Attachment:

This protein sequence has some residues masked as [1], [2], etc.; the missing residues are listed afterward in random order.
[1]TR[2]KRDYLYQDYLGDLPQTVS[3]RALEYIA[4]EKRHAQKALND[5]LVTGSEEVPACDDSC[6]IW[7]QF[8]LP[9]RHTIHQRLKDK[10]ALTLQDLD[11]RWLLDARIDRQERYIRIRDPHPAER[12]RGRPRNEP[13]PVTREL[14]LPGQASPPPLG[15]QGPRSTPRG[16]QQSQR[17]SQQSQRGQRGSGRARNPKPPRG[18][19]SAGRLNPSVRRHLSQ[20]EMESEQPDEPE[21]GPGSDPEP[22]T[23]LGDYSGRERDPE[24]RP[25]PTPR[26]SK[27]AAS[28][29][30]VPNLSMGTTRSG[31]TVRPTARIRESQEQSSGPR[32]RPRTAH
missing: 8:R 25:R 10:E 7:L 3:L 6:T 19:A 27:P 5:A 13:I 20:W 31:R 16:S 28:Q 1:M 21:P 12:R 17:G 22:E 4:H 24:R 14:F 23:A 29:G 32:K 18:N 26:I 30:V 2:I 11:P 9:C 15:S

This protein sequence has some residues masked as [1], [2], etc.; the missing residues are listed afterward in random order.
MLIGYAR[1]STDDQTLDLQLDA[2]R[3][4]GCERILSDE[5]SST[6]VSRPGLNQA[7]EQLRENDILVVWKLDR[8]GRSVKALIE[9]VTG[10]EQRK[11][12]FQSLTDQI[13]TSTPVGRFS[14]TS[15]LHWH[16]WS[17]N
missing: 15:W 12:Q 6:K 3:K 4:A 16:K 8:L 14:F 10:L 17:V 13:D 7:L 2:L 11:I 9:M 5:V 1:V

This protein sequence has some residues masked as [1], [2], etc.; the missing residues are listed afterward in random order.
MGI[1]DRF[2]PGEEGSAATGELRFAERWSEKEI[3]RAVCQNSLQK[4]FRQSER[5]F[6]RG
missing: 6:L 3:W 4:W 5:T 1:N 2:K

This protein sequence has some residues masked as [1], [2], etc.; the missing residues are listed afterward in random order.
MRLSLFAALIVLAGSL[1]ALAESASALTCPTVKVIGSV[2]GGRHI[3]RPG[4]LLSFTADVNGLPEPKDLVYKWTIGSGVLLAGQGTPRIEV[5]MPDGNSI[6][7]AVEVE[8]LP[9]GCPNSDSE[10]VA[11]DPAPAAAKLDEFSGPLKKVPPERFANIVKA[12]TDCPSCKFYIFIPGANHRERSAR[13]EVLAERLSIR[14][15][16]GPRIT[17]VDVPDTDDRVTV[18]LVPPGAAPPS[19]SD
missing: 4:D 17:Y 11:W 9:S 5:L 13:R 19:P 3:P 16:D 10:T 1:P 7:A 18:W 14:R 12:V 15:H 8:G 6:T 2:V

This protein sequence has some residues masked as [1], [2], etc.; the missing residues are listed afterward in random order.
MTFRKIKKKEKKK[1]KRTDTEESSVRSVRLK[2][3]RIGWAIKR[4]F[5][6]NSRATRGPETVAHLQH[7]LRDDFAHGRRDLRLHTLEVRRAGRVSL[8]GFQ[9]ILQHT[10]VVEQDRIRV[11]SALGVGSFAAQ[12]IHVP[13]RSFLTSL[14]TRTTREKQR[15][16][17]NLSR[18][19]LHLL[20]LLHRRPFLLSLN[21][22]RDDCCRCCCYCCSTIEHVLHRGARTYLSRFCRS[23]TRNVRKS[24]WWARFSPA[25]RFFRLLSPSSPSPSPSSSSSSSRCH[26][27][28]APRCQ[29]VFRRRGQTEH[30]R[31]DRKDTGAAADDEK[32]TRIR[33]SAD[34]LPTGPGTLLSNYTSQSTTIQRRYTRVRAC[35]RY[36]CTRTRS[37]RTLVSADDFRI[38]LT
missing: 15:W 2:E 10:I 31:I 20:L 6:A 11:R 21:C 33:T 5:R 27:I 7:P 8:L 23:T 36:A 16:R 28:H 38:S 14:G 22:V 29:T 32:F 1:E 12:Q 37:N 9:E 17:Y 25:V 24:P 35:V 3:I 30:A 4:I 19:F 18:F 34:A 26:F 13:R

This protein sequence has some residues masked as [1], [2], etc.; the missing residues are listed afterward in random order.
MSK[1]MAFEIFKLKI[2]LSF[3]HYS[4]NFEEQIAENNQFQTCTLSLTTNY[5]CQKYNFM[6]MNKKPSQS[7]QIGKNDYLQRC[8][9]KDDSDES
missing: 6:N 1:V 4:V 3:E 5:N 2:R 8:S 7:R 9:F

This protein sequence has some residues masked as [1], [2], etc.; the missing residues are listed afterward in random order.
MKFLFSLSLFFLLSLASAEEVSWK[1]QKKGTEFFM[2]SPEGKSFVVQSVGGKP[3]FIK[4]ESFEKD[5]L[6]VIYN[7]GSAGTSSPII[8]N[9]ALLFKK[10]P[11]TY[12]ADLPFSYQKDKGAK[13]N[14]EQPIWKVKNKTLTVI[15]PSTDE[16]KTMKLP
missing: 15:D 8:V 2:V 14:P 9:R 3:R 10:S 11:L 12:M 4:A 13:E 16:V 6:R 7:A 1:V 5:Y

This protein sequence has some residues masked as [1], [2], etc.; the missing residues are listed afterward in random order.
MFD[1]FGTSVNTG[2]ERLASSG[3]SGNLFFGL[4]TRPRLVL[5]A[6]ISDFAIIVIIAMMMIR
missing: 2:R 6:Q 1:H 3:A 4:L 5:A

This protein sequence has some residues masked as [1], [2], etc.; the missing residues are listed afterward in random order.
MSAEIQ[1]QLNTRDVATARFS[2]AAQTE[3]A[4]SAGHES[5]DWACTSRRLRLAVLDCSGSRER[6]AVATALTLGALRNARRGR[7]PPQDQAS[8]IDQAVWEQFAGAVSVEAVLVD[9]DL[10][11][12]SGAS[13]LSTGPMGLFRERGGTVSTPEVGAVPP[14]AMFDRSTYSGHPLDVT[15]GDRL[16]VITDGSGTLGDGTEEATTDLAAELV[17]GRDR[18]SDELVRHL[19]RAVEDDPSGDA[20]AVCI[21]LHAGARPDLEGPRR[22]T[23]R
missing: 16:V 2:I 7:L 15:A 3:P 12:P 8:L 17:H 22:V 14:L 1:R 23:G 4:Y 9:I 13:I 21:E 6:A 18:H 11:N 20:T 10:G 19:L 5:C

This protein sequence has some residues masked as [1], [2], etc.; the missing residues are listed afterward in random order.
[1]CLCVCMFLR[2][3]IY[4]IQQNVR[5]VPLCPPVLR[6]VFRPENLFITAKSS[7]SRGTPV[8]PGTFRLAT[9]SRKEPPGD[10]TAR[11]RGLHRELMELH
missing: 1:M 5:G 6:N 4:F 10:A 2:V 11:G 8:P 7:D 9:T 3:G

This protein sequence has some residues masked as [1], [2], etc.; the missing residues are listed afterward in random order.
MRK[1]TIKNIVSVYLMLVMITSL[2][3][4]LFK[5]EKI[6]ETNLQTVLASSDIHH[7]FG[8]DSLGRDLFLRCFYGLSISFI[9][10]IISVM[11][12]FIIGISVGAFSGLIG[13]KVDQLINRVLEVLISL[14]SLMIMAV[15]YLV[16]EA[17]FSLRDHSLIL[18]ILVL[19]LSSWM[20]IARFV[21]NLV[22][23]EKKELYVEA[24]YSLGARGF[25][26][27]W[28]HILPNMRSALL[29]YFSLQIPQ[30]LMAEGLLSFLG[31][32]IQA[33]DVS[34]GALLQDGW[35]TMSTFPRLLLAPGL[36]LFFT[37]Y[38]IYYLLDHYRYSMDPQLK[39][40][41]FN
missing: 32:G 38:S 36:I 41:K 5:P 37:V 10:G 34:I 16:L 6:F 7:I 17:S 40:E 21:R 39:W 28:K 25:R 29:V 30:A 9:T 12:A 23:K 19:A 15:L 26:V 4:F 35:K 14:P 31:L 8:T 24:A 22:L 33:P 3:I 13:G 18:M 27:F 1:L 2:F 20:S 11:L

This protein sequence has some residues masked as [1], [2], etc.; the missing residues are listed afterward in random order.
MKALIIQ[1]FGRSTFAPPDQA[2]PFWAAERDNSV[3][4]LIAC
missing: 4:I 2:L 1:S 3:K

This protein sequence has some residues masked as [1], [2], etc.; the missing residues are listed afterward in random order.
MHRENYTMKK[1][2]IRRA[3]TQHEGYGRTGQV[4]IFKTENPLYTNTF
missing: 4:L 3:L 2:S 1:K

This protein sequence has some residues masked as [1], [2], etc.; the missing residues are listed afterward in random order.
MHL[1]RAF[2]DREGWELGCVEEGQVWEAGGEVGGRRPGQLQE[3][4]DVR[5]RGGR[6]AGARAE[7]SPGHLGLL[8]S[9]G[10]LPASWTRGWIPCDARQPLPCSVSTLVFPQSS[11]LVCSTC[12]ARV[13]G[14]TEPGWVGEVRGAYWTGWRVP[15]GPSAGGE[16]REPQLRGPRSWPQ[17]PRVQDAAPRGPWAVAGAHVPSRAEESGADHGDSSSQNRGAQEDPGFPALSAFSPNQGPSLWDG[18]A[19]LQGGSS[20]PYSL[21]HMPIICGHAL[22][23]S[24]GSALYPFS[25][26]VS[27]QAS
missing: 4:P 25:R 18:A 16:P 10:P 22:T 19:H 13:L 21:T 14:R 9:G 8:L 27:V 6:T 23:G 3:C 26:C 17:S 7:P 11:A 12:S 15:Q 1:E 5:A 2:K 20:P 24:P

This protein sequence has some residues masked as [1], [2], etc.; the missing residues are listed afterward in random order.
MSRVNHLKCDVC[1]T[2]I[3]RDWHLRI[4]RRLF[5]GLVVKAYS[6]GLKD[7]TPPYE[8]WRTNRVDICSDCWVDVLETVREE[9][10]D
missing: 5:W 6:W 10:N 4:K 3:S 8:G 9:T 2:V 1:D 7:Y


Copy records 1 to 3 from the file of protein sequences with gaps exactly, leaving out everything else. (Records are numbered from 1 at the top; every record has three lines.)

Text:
This protein sequence has some residues masked as [1], [2], etc.; the missing residues are listed afterward in random order.
[1]TR[2]KRDYLYQDYLGDLPQTVS[3]RALEYIA[4]EKRHAQKALND[5]LVTGSEEVPACDDSC[6]IW[7]QF[8]LP[9]RHTIHQRLKDK[10]ALTLQDLD[11]RWLLDARIDRQERYIRIRDPHPAER[12]RGRPRNEP[13]PVTREL[14]LPGQASPPPLG[15]QGPRSTPRG[16]QQSQR[17]SQQSQRGQRGSGRARNPKPPRG[18][19]SAGRLNPSVRRHLSQ[20]EMESEQPDEPE[21]GPGSDPEP[22]T[23]LGDYSGRERDPE[24]RP[25]PTPR[26]SK[27]AAS[28][29][30]VPNLSMGTTRSG[31]TVRPTARIRESQEQSSGPR[32]RPRTAH
missing: 8:R 25:R 10:E 7:L 3:L 6:T 19:A 27:P 5:A 13:I 20:W 31:R 16:S 28:Q 1:M 21:P 12:R 17:G 22:E 4:H 24:R 14:F 23:A 29:G 32:K 18:N 26:I 30:V 2:I 11:P 9:C 15:S

This protein sequence has some residues masked as [1], [2], etc.; the missing residues are listed afterward in random order.
MLIGYAR[1]STDDQTLDLQLDA[2]R[3][4]GCERILSDE[5]SST[6]VSRPGLNQA[7]EQLRENDILVVWKLDR[8]GRSVKALIE[9]VTG[10]EQRK[11][12]FQSLTDQI[13]TSTPVGRFS[14]TS[15]LHWH[16]WS[17]N
missing: 15:W 12:Q 6:K 3:K 4:A 16:K 8:L 14:F 10:L 17:V 13:D 7:L 2:L 11:I 9:M 5:V 1:V

This protein sequence has some residues masked as [1], [2], etc.; the missing residues are listed afterward in random order.
MGI[1]DRF[2]PGEEGSAATGELRFAERWSEKEI[3]RAVCQNSLQK[4]FRQSER[5]F[6]RG
missing: 6:L 3:W 4:W 5:T 1:N 2:K